|The White Rabbit|
|First appearance||Alice's Adventures in Wonderland|
|Created by||Lewis Carroll|
|Nickname(s)||The White Rabbit|
The White Rabbit is a fictional character in Lewis Carroll's book Alice's Adventures in Wonderland. He appears at the very beginning of the book, in chapter one, wearing a waistcoat, and muttering "Oh dear! Oh dear! I shall be too late!" Alice follows him down the rabbit hole into Wonderland. Alice encounters him again when he mistakes her for his housemaid Mary Ann and she becomes trapped in his house after growing too large. The Rabbit shows up again in the last few chapters, as a herald-like servant of the King and Queen of Hearts.
In his article "Alice on the Stage" Carroll wrote "And the White Rabbit, what of him? Was he framed on the "Alice" lines, or meant as a contrast? As a contrast, distinctly. For her 'youth', 'audacity', 'vigour', and 'swift directness of purpose', read 'elderly', 'timid', 'feeble', and 'nervously shilly-shallying', and you will get something of what I meant him to be. I think the White Rabbit should wear spectacles. I'm sure his voice should quaver, and his knees quiver, and his whole air suggest a total inability to say 'Boo' to a goose!"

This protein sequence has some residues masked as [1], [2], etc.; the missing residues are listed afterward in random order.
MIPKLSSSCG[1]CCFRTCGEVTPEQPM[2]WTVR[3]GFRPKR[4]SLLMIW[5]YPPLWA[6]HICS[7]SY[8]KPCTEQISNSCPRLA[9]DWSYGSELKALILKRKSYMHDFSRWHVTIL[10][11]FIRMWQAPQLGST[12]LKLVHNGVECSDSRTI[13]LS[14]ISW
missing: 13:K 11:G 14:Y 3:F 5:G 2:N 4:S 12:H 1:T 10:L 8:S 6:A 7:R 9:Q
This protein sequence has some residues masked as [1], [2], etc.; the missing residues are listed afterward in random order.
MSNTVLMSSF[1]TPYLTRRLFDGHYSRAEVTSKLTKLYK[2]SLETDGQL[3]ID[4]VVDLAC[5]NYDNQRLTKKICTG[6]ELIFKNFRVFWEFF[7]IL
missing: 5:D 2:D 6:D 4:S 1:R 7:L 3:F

Overall, the White Rabbit seems to shift back and forth between pompous behavior toward his underlings, such as his servants, and grovelling, obsequious behavior toward his superiors, such as the Duchess, and the King and Queen of Hearts, in direct contrast to Alice, who is reasonably polite to everyone she meets. He watches from the side-lines and awaits things to happened, then comes to the rescue mainly for Alice.
|First appearance||Alice in Wonderland (1951)|
|Created by||Lewis Carroll
|Voiced by||Bill Thompson (original film)
Corey Burton (House of Mouse, Kingdom Hearts, and all other appearances)
Jeff Bennett (Kinect Disneyland Adventures)
Shigeru Ushiyama (Japanese, Kingdom Hearts series)